Find more content written by:  Tsunehiko Hirata1; Nobuo Harada2
  • Volume 62 , Number 1
  • Page: 89–98

Electron microscopic observations of the relationship between peripheral nerve tissue proper and an endoneurial capillary in a dermal lesion of a relapsed lepromatous patient

Tsunehiko Hirata1; Nobuo Harada2


The origin of relapse in clinically cured leprosy patients and the dissemination of Mycobacterium leprae in such patients are hitherto little understood phenomena. A detailed electron microscopical examination of a small dermal nerve in a lepromatous lesion of a presently relapsed patient was carried out. Our observations showed the presence of M. leprae in Schwann cells, perineurial cells, vacuolar spaces located in axoplasm and elsewhere. The course of a capillary, entering the endoneurium f rom the epincurium via the perineurium, suggested the possibility of hematogenous spread of M. leprae which had been tucked away in the dermal peripheral nerve. At the time of relapse, bacilli may multiply in the nerve, may enter the bloodstream, and thus disseminate f rom the nerve into other nerves and other tissues via hematogenous spread.


L'origine de la rechute chez des patients lépreux cliniquement guéris et la dissémination de Mycobacterium leprae chez de tels patients sont jusqu'à présent des phénomènes mal compris. On a réalisé un examen détaillé au microscope électronique d'un petit nerf dermique dans une lésion lepromatcuse d'un patient présentant une rechute. Nos observations ont montré la présence de M. leprae dans des cellules de Schwann, des cellules peri-neurales, des espaces vacuolaires localisés dans l'axoplasmc et ailleurs. Le parcours d'un capillaire, entrant dans l'endonèvre à partire de l'épinèvre via le périnèvre suggéra la possibilité d'une dissémination hématogène de M. leprae qui ont été rejetés dans le nerf dermique périphérique. Au moment de la rechute, des bacilles peuvent se multiplier dans le nerf, peuvent pénétrer dans le flux sanguin, et donc se propager à partir du nerf dans d'autres nerfs et d'autres tissus via une dissémination hématogène.


El orígen de las recaídas en los pacientes con lepra clinicamente curada, y Ia diseminación de M. leprae en tales pacientes, son fenómenos actualmente poco entendidos. El examen detallado por microscopia electrónica de un pequeno nervio dérmico en una lesión lepromatosa de un paciente con lepra recurrente, mostro la presencia de M. leprae en las células de Schwann, en las células perineuriales, en los espacios vacuolares localizados en el axoplasma, y en otros sítios. El curso de un capilar penetrando dei epineurio al endoneurio, via el perincurio, sugirió la posibilidad de la dispersion hematógena del M. leprae previamente enclaustrado en los nervios periféricos. Hacia el tiempo de la recaída, los bacilos se pueden multiplicar en el nervio, pueden entrara la corriente sanguinea y asi pueden diseminarse a otros nervios y a otros tejidos, via su dispersion hematôgena.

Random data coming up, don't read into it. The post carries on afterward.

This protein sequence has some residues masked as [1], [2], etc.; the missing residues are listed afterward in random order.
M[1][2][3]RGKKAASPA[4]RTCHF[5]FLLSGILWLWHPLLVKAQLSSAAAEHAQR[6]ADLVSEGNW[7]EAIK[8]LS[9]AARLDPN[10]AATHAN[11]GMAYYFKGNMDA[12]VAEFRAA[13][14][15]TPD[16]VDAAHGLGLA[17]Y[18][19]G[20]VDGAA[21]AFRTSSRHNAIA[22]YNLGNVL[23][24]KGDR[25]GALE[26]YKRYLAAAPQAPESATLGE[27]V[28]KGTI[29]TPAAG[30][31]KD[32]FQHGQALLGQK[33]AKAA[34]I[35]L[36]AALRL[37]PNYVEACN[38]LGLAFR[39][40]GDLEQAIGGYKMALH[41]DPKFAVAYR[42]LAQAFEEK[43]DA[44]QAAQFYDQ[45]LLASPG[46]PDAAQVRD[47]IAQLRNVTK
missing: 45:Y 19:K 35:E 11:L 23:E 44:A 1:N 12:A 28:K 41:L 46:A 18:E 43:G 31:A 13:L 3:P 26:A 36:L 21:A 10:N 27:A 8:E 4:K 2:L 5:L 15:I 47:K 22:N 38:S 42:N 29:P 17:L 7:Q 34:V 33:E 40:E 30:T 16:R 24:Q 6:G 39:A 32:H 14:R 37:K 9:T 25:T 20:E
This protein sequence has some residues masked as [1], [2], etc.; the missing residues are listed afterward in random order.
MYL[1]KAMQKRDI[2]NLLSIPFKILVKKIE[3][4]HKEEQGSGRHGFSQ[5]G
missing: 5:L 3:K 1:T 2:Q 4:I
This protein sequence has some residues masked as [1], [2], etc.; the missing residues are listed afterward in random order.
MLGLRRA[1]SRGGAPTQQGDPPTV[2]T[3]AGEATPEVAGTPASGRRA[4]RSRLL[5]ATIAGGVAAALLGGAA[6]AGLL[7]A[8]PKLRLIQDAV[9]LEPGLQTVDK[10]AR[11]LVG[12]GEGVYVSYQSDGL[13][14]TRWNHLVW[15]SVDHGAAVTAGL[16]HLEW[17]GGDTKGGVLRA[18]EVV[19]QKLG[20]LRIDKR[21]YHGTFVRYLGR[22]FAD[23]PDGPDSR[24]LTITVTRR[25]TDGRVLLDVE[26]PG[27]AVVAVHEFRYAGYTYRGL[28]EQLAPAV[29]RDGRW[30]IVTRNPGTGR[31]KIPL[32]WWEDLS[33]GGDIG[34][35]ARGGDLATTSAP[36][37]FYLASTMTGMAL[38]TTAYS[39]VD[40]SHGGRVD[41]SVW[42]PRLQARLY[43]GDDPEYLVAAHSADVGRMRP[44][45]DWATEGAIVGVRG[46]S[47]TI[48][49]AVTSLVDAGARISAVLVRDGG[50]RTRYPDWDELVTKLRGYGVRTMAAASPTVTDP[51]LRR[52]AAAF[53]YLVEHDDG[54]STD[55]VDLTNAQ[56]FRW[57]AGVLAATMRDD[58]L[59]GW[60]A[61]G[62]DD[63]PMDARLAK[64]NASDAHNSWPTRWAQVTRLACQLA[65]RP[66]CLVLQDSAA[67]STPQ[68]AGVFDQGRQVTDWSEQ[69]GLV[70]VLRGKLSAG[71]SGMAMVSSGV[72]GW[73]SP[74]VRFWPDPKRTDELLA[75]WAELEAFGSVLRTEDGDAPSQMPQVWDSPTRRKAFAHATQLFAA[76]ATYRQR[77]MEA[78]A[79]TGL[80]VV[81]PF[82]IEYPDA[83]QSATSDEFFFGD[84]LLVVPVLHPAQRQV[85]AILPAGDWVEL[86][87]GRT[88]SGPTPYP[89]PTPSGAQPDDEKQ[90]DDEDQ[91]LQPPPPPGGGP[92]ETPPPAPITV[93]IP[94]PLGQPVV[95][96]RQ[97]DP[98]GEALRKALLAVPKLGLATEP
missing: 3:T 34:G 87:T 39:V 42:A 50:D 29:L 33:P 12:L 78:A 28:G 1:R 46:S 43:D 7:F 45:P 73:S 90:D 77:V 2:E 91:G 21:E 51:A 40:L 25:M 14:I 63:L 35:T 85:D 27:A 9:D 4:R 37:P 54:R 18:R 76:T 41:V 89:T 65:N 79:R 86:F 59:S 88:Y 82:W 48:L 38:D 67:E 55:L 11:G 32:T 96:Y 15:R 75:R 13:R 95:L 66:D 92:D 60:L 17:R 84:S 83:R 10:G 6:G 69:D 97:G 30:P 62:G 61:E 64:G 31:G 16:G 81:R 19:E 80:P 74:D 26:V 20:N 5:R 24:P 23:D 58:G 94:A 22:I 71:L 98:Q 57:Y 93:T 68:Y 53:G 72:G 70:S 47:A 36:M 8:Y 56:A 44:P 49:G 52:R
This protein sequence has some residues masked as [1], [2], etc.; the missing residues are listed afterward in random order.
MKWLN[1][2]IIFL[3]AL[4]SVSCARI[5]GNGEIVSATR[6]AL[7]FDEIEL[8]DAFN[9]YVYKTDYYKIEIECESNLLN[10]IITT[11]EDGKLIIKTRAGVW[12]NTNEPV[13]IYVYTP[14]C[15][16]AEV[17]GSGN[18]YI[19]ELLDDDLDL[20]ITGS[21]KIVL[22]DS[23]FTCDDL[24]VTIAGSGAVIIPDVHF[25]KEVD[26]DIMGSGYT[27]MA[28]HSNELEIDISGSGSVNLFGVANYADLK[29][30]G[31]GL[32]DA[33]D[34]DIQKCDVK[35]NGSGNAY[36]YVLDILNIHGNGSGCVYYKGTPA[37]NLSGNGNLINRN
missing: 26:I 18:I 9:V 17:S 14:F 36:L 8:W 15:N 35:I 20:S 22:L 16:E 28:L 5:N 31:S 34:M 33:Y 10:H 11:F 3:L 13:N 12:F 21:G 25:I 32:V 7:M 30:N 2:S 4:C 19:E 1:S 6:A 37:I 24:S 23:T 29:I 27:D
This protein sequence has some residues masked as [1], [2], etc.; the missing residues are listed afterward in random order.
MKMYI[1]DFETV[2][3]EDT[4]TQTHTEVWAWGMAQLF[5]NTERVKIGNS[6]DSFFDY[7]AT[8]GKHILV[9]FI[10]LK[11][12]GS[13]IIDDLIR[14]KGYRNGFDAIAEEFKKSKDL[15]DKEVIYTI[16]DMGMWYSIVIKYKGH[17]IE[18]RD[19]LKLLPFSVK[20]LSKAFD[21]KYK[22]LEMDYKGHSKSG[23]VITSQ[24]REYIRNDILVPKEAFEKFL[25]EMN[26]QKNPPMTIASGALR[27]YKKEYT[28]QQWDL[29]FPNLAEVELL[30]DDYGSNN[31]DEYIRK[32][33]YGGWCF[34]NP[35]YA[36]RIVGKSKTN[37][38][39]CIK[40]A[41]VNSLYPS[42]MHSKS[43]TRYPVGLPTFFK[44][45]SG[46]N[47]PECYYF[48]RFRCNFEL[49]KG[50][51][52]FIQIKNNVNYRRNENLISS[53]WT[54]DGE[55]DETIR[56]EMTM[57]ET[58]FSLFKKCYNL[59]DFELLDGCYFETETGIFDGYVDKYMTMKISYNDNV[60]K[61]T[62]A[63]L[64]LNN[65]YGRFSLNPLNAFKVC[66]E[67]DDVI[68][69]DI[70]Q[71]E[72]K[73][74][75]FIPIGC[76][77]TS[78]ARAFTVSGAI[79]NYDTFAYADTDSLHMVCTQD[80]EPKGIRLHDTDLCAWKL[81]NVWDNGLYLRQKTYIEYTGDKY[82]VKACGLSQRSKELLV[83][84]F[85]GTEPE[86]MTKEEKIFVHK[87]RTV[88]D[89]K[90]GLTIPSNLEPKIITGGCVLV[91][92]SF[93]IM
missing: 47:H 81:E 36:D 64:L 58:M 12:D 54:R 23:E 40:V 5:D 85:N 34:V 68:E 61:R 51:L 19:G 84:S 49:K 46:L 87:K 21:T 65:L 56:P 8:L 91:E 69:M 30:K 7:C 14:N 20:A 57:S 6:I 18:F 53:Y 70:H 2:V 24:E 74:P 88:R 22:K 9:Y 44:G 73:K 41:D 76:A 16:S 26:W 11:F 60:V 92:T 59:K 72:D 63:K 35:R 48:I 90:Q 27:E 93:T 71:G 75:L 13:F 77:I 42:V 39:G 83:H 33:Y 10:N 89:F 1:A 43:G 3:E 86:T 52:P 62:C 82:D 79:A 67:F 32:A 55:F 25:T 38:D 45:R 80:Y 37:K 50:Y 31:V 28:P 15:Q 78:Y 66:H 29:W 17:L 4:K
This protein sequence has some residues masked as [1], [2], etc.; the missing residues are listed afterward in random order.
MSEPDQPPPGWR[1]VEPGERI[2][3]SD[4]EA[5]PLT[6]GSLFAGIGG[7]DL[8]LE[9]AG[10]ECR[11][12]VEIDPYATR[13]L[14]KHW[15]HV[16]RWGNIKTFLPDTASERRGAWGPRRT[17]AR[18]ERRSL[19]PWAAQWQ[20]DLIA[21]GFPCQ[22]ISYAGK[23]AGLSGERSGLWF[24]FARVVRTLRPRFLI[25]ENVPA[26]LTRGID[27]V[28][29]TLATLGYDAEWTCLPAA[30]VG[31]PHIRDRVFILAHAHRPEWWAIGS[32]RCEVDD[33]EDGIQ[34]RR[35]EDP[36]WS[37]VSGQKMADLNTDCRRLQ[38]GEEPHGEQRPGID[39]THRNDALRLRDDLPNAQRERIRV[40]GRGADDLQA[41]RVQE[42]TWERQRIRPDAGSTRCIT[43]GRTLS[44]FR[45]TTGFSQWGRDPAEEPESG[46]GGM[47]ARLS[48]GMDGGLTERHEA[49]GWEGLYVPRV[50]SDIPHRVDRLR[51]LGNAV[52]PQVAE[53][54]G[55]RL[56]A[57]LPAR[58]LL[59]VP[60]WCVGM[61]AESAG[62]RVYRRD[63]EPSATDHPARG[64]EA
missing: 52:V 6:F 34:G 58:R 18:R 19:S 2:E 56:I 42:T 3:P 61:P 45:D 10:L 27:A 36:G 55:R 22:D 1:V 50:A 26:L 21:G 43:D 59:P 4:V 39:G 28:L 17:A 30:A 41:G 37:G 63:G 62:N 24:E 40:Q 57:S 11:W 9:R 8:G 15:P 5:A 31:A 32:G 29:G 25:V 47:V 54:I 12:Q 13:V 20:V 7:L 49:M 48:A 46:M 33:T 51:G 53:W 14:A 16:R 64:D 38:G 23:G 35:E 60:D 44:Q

An affinity and predilection of Mycobacterium leprae for peripheral nerves is seen in all forms and stages of leprosy, a disease characterized by peripheral nerve lesions. The invasion and colonization of leprosy bacilli in axons or Schwann cells is unique among bacterial cells. It is even said that M. leprae is the only bacterium penetrating the endoneurium (23). Pathological changes of leprosy nerve lesions have been studied and described by many workers using the light microscope (5, 9, 17, 21, 22, 25-27) and also the electron microscope (1-8, 10, 11, 13, 15, 18, 19, 24-27).

In several studies of peripheral nerves in the past, especially at the level of the electron microscope, most of the research workers on leprosy have limited their attention to nerve tissue of the named larger peripheral nerves. There are only a few ultrastruc- tural observations of dermal nerves (8, 13). The ultrastructural features of a small peripheral nerve in the dermal lesion of a relapsed lepromatous patient and the interconnection between the peripheral nerve and a capillary running adjacent to the nerve in the dermis were studied at the electron microscopic level by means of serial semithin sectioning. The results are reported here.



Clinical features and bacteriology of a relapsed leprosy patient

The clinical features were as follows: a) loss of eyebrows and eyelashes; b) numerous ill-defined macules on the skin; c) lepromatous appearance of lesions on the cheek; d) loss of sensation in the lesions; and e) cord-like enlargement of the great auricular nerve. The Mitsuda test was negative. The bacterial index (BI) was 6+ by Ridley's criteria. So-called short forms of the bacilli were detected under the light microscope.

The patient had been treated with oral dapsone monotherapy for approximately 5 years. As he relapsed, the treatment with antileprosy drugs was started after biopsy as follows: clofazimine 100 mg once a day on Sunday; rifampin 150 mg once on Monday, Wednesday and Friday; ofloxacin 100 mg three times a day on Tuesday, Thursday and Saturday. This administration trial is to be continued until the patient becomes smear negative.